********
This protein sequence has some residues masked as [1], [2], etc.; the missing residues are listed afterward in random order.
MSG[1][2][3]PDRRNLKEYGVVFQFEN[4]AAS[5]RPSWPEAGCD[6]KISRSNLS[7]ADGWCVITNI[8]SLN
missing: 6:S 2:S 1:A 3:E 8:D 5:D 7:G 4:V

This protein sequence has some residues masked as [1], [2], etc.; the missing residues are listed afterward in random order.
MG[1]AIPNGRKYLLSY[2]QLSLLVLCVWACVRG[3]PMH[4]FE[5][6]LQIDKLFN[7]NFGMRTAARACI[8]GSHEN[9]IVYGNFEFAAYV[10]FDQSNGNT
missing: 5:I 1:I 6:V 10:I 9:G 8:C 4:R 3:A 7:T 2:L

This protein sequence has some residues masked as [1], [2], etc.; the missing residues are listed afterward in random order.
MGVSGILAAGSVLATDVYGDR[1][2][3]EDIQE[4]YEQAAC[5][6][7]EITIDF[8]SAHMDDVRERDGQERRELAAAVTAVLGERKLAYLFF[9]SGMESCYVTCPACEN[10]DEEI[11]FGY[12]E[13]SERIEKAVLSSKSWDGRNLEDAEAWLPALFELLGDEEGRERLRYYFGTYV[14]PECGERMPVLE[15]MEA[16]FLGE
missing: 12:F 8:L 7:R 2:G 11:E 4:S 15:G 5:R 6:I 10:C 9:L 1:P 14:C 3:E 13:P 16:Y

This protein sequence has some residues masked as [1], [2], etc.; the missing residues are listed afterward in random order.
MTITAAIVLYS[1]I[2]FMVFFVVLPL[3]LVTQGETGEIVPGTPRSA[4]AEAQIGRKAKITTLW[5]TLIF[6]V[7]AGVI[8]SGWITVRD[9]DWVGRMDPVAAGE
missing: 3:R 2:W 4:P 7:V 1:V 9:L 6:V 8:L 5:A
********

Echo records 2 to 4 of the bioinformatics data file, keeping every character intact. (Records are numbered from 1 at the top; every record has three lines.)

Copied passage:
This protein sequence has some residues masked as [1], [2], etc.; the missing residues are listed afterward in random order.
MG[1]AIPNGRKYLLSY[2]QLSLLVLCVWACVRG[3]PMH[4]FE[5][6]LQIDKLFN[7]NFGMRTAARACI[8]GSHEN[9]IVYGNFEFAAYV[10]FDQSNGNT
missing: 5:I 1:I 6:V 10:I 9:G 8:C 4:R 3:A 7:T 2:L

This protein sequence has some residues masked as [1], [2], etc.; the missing residues are listed afterward in random order.
MGVSGILAAGSVLATDVYGDR[1][2][3]EDIQE[4]YEQAAC[5][6][7]EITIDF[8]SAHMDDVRERDGQERRELAAAVTAVLGERKLAYLFF[9]SGMESCYVTCPACEN[10]DEEI[11]FGY[12]E[13]SERIEKAVLSSKSWDGRNLEDAEAWLPALFELLGDEEGRERLRYYFGTYV[14]PECGERMPVLE[15]MEA[16]FLGE
missing: 12:F 8:L 7:R 2:G 11:E 4:S 15:G 5:R 6:I 10:C 9:L 1:P 14:C 3:E 13:P 16:Y

This protein sequence has some residues masked as [1], [2], etc.; the missing residues are listed afterward in random order.
MTITAAIVLYS[1]I[2]FMVFFVVLPL[3]LVTQGETGEIVPGTPRSA[4]AEAQIGRKAKITTLW[5]TLIF[6]V[7]AGVI[8]SGWITVRD[9]DWVGRMDPVAAGE
missing: 3:R 2:W 4:P 7:V 1:V 9:L 6:V 8:L 5:A